back to works by this artist go to previous work   go to next work

John Martin

1789 – 1854

Eve at the Fountain by John Martin

Eve at the Fountain   1824/1826

  Original mezzotint with etching and touches of drypoint.
With the artist’s name in the plate.
Ref: Campbell-Wees 34
S 350 x 522 mm; P 258 x 355 mm;  I 196 x 278 mm
Original John Martin mezzotint with etching and touches of drypoint.

Outstanding Imperial Folio proof impression of the larger version of this subject, with velvety mezzotint burr and bright white highlights. Fully lettered proof on the largest format of paper, as issued for the extremely rare Imperial Folio edition which was limited to only 50 copies. This was the most splendid and most expensive subscribers’s version of the first edition of Paradise Lost to include John Martin’s illustrations, as published in parts by Septimus Prowett, 1826. Less than twenty complete sets of this large paper issue have been located worldwide.

Imperial Folio proofs, such as this, are the most highly prized of all of John Martin’s Paradise Lost mezzotints. Only 50 copies in this format were issued with text (at 24 guineas) and a few sets without text were made available at 18 guineas per set.

John Martin’s remarkable mezzotint engravings for Milton’s Paradise Lost are amongst the most magnificent visionary designs in the history of British printmaking. At the time that John Martin was commissioned to create this image, together with twenty-three companion plates, he was already one of the most famous painters in England and he was paid 2,000 guineas for his work. The engravings which John Martin produced were designed directly on the plates, without the aid of preparatory sketches. These are some of the earliest mezzotints to have been made using soft steel, rather than copper plates, and were the first illustrations to Paradise Lost in the mezzotint medium.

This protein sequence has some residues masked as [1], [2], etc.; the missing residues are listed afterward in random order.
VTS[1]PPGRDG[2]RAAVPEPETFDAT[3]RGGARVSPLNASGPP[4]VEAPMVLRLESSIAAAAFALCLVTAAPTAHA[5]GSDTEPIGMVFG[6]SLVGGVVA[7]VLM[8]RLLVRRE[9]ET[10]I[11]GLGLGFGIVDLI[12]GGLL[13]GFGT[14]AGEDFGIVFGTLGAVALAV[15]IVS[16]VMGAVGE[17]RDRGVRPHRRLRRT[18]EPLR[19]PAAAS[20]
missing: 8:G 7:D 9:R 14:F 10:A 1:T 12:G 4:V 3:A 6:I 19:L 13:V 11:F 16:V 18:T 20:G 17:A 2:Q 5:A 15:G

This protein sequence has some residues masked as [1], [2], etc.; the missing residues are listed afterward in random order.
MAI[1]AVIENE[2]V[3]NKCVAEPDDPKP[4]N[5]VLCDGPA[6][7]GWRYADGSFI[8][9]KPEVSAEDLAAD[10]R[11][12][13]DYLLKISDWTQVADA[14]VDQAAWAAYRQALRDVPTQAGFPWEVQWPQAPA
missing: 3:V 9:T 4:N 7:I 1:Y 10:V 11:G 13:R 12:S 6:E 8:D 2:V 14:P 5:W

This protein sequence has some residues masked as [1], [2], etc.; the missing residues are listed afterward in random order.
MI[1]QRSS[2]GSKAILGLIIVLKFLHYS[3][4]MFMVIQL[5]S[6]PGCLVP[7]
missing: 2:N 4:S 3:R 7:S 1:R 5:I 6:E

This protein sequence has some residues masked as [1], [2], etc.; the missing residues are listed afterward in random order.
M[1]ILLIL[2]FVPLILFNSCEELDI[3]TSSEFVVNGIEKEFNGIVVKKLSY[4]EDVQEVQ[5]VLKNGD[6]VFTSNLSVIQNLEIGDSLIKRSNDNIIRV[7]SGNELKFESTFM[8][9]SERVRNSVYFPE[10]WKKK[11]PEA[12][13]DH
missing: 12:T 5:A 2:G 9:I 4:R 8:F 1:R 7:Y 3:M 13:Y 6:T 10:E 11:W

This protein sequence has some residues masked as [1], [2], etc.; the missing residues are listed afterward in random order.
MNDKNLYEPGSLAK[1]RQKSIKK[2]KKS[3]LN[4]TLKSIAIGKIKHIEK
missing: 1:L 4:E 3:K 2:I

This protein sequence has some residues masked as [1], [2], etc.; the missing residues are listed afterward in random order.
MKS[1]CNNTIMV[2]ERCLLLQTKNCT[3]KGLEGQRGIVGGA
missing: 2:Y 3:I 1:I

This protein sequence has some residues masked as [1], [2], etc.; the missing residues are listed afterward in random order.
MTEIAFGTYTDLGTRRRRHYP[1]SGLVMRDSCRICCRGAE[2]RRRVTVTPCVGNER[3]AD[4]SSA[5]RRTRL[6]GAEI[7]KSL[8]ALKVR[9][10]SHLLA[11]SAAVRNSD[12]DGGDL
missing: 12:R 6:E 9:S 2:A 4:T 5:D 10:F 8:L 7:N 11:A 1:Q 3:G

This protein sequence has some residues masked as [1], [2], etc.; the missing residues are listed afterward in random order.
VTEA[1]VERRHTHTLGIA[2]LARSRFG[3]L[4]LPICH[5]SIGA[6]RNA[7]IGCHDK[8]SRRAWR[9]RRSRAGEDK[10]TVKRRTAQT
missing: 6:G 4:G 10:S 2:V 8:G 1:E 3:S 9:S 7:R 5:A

Their greatest significance, however, was in their spectacular visionary content. John Martin swept away the cluttered ideas of his predecessors whose Miltonic images had been dominated by large figures, each expressing an appropriate emotion, whilst showing little regard for the surrounding scenery. In contrast, John Martin laid before his public the spectacular settings of the epic tale. His fantastic vision conjured out of the blackness the vast recesses of the caverns of Hell, panoramic vistas of Paradise and the sublime beauty of Heaven itself. These images have no serious counterpart and are the very essence of the sublime in Romantic art.

When first released, these engravings were greeted with outstanding critical acclaim - the critic for The Literary Gazette proclaimed: “we know no artist, whose genius so perfectly fitted him being the illustrator of the mighty Milton; and in what we have seen of his conceptions he has more than realised the highest of our hopes. There is a wildness, a grandeur, and a mystery about his designs which are indescribably fine:- the painter is also a poet. … we look upon these engravings to belong to the foremost order of true genius: beyond this there is no praise.” (The Literary Gazette, April 2nd 1825).

John Martin’s success at confining his panoramic visions within the relatively small scale of an engraving plate appears to have stimulated his creative powers to their utmost, for his engraved designs for Paradise Lost were to provide the prototypes for many of his later major oil paintings. In this respect most of John Martin’s prints are genuinely original creations rather than reproductions.

Milton’s text allowed John Martin to develop his own unique vision of ideal landscape to depict Paradise – a challenge which he addressed with panoramic grandeur. Indeed, his visions of Paradise were to provide some of his most enduring images, including the largest and one of the most expensive John Martin watercolours ever sold Kilmeny (Agnew’s £160,000 in 1988) and The Plains of Heaven (Tate Britain). Martin’s scenes of Heaven, with their open panoramic views of vast park-like landscapes topped by gleaming mountains are in complete contrast with the enclosed blackness of his scenes of Hell. This particular image shows Eve startled by the first sight of her own reflection.

One of the most significant series of British illustrations ever to have been produced, John Martin’s mezzotint engravings for Paradise Lost stand as one of the great landmarks of visionary printmaking and remain unsurpassed as illustrations to Milton’s epic poem.

On warm white laid paper with very wide margins. Very fine condition, image surface excellent.